Energy, Economy

Economic Data Roundup (08/04/2016)

8/4/16 12:00 PM

iStock_000009946822_Small.jpgThe only economic data worth mentioning this morning is a report from Challenger, Gray & Christmas, which showed that the total number of announced corporate layoffs in America lifted by 19 percent in July to 45,346. That is the second month-over-month increase in a row following the 2016-to-date low of 30,157 hit in May. Compared to July of 2015, though, the number of job cuts announced last month are actually down 57 percent, and total corporate layoffs during the first seven months of 2016 are tracking 8.7 percent below the 2015 pace. Despite the improvements, one area of the economy that is definitely not helping reduce the number of job cuts announced this year is energy. Indeed, this sector has announced 94,936 layoffs 2016-to-date, a 37 percent increase compared to this same period last year. According to the report’s authors, almost all (83,412) of those job cuts can be blamed on oil, therefore bringing the total up to 195,415 attributable layoffs since mid-2014. However, John A. Challenger, chief executive officer of Challenger, Gray & Christmas, said that “Even as some oil-industry firms continued to reduce their headcounts in July, a report appearing in industry publication OilPrice.com noted that the number of oil rigs rebounded in May and predicted that firms will have a difficult time ramping up operations if and when oil and gas prices go up.” That is basically a hint at potential labor shortages in the industry, and Challenger added that “a large portion of the workforce is reaching retirement age,” and that “a report released earlier this year by the American Petroleum Institute indicated that petrochemical companies will need to hire about 30,000 new workers each year over the next two decades to replace retiring employees.”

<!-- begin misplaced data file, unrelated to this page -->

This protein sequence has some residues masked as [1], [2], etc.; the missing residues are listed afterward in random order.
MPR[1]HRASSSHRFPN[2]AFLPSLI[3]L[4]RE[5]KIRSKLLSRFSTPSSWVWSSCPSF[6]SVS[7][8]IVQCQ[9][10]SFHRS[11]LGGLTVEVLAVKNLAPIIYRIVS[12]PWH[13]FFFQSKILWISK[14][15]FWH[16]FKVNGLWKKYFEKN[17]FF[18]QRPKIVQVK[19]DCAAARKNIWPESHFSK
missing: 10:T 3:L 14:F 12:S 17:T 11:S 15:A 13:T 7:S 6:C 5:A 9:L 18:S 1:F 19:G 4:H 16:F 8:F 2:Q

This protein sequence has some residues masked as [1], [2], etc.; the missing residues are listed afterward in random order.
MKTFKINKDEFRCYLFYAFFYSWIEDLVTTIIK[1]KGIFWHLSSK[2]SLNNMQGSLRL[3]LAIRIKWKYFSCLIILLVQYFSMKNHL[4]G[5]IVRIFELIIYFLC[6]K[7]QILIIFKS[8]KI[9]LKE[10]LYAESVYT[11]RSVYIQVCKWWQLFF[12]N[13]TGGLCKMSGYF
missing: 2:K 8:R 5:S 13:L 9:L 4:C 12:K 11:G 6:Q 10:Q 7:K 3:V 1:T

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Sources: Econoday, Bloomberg, Twitter, ZH, Challenger, Gray & Christmas, FRBSL

Post author: Charles Couch